For decades, we’ve been launching equipment at Mars to get a better look at our closest and most similar neighbor. In November of 2018, NASA’s newest lander, InSight touched down on the Martian surface and sent home its first photos.

Not alone

Mars currently has two active rovers on its surface and one that NASA scientists hope will be active again soon. InSight will be joining the trio, though it is destined to stay put where it landed. Together, the robots will gather a wide selection of data about the Red Planet.

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Like the other crafts on Mars, InSight is equipped with cameras. In this case, its photographic equipment is set to capture a 45-degree panoramic view of the planet’s surface in full color. NASA didn’t send InSight all that way just to take pretty photos. It has an important job to do.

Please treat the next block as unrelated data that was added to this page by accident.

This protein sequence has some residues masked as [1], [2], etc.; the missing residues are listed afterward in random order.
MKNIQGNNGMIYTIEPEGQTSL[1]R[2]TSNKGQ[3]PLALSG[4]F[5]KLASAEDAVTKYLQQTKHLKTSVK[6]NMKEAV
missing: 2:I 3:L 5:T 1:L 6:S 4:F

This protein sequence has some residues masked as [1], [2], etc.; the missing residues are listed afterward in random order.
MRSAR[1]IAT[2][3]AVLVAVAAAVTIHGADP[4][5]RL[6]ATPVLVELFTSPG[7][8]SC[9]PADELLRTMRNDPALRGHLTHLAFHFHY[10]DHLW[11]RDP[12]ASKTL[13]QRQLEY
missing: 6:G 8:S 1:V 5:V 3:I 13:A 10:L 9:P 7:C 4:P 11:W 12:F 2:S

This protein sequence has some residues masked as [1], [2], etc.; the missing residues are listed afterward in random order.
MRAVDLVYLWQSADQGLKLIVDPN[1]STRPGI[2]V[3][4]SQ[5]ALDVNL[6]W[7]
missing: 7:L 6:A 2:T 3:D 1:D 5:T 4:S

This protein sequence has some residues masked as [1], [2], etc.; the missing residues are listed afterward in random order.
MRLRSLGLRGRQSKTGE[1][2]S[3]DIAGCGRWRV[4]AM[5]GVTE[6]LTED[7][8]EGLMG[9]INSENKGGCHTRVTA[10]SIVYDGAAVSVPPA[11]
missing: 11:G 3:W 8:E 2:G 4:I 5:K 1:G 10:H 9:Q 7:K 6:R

Taking measurements

InSight’s job on Mars is a unique one. It is equipped with seismic sensors and measuring equipment that will allow it to study what’s going on beneath the surface of the Red Planet. The lander is situated in the Elysium Planitia, which is also where Curiosity is currently wandering around.


By measuring seismic activity on Mars, NASA scientists can learn more about what sort of action is going on in the planet’s mantle. Additionally, if there is any ongoing tectonic activity on the surface, InSight might be able to give us some insight into that.

A finite mission

Like all data-gathering craft on Mars, InSight’s job does have an end date. However, as the other robots have demonstrated, just because there’s a date set for the end of the mission doesn’t mean the excitement necessarily stops there.


InSight is scheduled to collect data for two years, though scientists expect it to continue its mission past that mark. Most of the other robots worked on well past their scheduled end date, and InSight is tentatively anticipated to do the same. So far, so good!